Out on the Land reconnects two-spirit, transgender campers with traditional knowledge

Marjorie Beaucage says there are many challenges for two spirit and transgender Indigenous people in Saskatchewan, but it wasn't always the case.

Sweats, fishing, beading, basket-making among activities at Sask. camp

About 15 people gathered near Pine River, Sask. for the Out on the Land camp for two spirit and transgender people. (Submitted )

Marjorie Beaucage says there are many challenges for two-spirit and transgender people in Saskatchewan.

Some young people feel unwelcome in rural communities and move to the city, only to find themselves homeless and unsupported.   

But Beaucage said there wasn't always discrimination against two-spirit people.

"We were originally called gifted ones, sacred beings, and we have gifts to help to heal the people and to balance the masculine and feminine energies and special roles in ceremonies and life," she said. 
Marjorie Beaucage says she would also like to see young two spirit people have a place in Indigenous ceremony again. (Joelle Seal/CBC)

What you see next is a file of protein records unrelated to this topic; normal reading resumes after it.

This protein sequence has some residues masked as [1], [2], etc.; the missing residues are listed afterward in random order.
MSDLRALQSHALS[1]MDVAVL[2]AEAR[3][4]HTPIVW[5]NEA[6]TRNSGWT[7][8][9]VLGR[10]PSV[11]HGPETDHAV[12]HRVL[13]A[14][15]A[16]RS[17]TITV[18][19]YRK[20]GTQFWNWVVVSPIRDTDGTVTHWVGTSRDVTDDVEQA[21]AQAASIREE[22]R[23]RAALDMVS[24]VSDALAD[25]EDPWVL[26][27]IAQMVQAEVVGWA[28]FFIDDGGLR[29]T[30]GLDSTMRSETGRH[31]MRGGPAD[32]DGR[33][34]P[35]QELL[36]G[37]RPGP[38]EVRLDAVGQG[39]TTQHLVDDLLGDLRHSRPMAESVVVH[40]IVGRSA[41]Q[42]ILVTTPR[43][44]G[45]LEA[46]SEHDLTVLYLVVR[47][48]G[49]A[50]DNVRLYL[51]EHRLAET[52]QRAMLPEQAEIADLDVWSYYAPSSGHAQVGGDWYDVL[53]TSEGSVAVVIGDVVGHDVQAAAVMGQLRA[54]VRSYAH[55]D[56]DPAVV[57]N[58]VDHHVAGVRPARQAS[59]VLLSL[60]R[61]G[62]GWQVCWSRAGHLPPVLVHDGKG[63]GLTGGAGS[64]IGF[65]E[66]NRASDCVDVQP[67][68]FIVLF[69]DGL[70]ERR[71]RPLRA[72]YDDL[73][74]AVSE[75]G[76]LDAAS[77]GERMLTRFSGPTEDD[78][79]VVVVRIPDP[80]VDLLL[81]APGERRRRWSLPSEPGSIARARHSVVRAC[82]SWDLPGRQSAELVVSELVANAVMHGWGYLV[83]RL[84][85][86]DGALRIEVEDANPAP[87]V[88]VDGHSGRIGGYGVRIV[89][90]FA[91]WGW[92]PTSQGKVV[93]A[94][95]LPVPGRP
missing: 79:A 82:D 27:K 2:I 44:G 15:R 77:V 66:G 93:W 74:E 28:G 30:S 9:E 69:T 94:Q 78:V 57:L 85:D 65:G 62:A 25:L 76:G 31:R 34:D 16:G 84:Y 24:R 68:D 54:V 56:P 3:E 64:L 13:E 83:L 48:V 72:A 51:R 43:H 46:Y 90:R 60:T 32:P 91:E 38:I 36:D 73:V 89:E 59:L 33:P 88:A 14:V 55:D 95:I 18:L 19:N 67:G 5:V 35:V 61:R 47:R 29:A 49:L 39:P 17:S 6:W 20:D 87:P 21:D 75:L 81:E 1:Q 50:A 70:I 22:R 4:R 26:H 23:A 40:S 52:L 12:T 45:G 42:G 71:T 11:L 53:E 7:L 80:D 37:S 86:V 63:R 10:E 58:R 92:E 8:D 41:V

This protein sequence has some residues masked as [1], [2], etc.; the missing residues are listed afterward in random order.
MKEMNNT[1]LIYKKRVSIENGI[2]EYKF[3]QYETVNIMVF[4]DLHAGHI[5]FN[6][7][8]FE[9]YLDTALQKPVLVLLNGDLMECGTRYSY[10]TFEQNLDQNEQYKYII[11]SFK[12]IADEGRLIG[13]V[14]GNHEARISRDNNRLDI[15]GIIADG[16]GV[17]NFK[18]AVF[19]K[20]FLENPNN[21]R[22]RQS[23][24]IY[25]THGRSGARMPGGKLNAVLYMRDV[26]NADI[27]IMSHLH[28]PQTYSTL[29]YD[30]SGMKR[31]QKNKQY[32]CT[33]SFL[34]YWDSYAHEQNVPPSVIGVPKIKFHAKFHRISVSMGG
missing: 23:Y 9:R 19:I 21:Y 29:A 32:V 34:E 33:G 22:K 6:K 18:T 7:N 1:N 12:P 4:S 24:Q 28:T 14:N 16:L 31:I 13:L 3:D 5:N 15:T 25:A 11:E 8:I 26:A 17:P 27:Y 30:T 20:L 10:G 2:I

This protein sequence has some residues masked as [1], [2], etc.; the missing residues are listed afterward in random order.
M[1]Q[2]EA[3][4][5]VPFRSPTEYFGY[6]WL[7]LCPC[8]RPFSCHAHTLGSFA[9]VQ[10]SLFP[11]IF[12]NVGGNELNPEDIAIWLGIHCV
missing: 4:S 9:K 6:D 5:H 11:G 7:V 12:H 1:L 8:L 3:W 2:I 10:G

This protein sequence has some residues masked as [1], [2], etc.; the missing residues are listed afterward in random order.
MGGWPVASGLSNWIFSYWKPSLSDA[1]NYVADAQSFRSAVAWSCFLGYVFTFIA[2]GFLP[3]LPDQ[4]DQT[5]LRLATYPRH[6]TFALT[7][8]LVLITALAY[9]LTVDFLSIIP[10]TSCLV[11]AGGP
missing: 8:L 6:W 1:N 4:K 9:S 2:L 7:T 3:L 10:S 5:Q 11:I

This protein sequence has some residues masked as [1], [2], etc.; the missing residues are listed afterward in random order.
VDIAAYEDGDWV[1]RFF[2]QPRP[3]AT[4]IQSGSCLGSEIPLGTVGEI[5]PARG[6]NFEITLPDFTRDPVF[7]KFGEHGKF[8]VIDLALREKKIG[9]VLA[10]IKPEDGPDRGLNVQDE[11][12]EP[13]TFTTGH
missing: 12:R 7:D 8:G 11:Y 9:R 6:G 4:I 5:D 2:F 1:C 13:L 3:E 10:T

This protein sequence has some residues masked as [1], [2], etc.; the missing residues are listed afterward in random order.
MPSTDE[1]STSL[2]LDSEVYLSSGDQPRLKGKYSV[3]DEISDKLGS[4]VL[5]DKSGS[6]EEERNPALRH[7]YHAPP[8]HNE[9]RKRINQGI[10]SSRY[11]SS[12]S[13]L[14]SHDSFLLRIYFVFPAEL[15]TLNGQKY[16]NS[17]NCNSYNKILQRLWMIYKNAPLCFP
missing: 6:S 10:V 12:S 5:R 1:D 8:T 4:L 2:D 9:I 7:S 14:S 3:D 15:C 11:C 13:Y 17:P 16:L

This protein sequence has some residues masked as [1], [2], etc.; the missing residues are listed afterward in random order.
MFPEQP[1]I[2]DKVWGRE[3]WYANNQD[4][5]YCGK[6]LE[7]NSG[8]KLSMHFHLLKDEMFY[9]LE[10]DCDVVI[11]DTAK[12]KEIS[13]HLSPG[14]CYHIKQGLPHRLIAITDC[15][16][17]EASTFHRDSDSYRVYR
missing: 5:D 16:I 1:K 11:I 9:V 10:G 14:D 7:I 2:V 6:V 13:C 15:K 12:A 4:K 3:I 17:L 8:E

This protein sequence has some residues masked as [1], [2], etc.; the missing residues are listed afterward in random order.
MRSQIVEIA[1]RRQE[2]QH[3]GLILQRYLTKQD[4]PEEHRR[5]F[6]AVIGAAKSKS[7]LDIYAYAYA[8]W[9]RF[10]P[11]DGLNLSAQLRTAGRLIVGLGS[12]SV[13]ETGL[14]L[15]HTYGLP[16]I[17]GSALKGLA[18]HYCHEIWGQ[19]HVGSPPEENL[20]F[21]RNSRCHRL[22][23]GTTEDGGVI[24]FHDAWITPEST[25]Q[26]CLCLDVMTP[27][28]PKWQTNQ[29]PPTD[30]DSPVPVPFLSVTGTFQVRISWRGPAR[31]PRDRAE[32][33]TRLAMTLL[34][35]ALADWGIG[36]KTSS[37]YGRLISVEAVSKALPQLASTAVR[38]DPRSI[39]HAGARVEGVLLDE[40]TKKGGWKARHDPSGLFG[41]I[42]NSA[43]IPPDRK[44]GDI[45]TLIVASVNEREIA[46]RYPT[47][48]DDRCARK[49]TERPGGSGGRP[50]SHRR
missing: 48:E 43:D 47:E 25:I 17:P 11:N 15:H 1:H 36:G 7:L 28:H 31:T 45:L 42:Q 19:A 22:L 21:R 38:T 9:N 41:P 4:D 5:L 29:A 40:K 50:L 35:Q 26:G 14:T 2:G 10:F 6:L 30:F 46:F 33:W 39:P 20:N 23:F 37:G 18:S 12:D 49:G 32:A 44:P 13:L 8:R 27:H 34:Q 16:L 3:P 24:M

"But that hasn't been restored ... it was buried along with all the other — colonial trash — I call it."

Beaucage organized last weekend's Out on the Land camp, which brings together two-spirit and transgender people to learn from traditional knowledge-keepers.

The group of about 15 people picked medicines, went out on the river to catch their lunch, participated in sweats, learned beading skills and collected birch bark to make baskets.

About 10 adults and helpers were there to lead the camp near Pine River, Sask., more than 470 kilometres north of Saskatoon. Overall, campers ranged in age from 16 to 70 years old.

Beaucage said the traditional knowledge-keepers helped participants to reconnect with who they are through ceremony and through the land.

"They help for people to know what the land has for us and to teach us the medicines," she said.

"How to use them, how to respect what's around us and to conduct the ceremonies that we need to heal ourselves and to be well."

The event doubled in size in its second year, and Beaucage expects it will grow again in 2018.

With files from CBC Radio's Afternoon Edition